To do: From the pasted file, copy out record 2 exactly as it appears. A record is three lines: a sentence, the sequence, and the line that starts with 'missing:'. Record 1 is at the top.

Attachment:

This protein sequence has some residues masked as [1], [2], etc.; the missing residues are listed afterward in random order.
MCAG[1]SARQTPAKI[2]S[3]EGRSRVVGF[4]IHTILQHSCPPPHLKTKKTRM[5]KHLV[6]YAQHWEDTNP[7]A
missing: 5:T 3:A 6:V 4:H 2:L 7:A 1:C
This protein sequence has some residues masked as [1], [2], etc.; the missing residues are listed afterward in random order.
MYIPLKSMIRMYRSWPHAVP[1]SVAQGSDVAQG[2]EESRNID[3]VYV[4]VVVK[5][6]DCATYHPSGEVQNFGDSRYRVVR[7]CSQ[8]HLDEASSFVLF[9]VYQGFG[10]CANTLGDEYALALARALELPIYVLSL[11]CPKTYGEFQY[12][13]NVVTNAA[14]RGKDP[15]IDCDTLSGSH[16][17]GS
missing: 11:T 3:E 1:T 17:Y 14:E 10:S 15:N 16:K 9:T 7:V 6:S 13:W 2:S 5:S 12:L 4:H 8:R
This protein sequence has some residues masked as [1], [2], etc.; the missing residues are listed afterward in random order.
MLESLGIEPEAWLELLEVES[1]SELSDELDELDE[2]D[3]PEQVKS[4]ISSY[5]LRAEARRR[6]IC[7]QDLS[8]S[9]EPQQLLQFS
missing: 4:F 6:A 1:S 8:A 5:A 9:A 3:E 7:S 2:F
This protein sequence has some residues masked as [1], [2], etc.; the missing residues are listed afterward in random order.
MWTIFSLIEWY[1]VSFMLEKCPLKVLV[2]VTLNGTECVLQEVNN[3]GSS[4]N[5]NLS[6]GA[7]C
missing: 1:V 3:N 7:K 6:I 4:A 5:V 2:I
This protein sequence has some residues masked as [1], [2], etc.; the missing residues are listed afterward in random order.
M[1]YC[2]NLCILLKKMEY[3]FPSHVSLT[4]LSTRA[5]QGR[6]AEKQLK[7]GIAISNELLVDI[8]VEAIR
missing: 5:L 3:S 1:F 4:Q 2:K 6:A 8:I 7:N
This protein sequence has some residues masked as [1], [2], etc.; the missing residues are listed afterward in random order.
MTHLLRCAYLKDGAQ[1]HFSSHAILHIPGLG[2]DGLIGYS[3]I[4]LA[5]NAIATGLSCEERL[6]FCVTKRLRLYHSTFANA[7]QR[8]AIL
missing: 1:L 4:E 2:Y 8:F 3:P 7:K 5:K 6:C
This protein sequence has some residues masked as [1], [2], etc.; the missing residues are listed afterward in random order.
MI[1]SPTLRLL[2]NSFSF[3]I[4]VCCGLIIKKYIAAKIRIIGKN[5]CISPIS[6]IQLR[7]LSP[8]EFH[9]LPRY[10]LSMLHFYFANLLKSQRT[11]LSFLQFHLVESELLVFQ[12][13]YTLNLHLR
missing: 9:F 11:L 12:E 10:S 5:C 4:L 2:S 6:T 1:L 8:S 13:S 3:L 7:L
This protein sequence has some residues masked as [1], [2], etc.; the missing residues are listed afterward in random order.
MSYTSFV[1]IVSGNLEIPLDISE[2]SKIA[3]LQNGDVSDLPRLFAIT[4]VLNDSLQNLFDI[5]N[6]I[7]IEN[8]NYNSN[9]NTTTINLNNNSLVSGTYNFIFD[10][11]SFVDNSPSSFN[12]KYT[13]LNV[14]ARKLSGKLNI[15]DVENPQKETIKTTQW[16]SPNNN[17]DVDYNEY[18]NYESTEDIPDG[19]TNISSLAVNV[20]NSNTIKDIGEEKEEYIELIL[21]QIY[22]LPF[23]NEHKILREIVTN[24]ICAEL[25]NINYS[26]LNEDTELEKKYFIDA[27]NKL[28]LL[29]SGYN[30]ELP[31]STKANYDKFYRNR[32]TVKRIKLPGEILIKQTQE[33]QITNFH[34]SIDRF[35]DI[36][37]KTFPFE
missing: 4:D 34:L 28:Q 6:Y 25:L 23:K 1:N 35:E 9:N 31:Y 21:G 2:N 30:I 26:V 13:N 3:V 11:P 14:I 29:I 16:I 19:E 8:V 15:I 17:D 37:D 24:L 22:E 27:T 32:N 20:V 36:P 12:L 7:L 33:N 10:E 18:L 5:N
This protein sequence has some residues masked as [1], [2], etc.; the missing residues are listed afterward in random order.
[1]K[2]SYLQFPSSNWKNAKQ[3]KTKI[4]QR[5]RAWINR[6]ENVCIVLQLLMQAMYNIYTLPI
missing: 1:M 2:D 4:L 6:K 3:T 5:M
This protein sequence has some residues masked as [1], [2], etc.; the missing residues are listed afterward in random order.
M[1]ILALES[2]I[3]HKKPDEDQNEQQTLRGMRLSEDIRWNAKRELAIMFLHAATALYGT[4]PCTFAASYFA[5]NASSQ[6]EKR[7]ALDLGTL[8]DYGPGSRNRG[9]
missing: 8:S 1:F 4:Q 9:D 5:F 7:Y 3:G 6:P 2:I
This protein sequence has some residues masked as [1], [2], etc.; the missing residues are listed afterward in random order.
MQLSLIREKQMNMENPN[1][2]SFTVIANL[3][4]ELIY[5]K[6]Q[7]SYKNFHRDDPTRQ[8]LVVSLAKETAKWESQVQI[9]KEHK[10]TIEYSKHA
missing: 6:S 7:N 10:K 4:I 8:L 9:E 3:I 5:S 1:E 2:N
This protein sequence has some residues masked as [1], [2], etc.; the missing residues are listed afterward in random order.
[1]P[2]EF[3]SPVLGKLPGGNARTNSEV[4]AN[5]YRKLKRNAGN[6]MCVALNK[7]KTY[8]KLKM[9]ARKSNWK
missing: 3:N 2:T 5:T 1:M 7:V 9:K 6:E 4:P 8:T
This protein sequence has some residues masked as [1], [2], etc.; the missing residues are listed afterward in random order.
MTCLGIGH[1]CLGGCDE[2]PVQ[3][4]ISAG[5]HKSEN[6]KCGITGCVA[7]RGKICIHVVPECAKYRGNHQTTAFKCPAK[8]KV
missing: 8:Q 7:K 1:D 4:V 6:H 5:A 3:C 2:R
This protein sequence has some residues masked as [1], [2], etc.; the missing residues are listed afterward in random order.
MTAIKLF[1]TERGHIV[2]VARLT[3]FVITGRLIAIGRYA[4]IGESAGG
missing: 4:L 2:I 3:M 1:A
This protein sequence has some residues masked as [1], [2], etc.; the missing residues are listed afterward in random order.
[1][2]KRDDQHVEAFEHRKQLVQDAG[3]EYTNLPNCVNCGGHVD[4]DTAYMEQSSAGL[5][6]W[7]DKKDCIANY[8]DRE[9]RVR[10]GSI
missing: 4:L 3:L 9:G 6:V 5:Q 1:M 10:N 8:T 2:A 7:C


This protein sequence has some residues masked as [1], [2], etc.; the missing residues are listed afterward in random order.
MYIPLKSMIRMYRSWPHAVP[1]SVAQGSDVAQG[2]EESRNID[3]VYV[4]VVVK[5][6]DCATYHPSGEVQNFGDSRYRVVR[7]CSQ[8]HLDEASSFVLF[9]VYQGFG[10]CANTLGDEYALALARALELPIYVLSL[11]CPKTYGEFQY[12][13]NVVTNAA[14]RGKDP[15]IDCDTLSGSH[16][17]GS
missing: 11:T 3:E 1:T 17:Y 14:E 10:S 15:N 16:K 9:T 7:V 6:S 13:W 2:S 5:S 12:L 4:H 8:R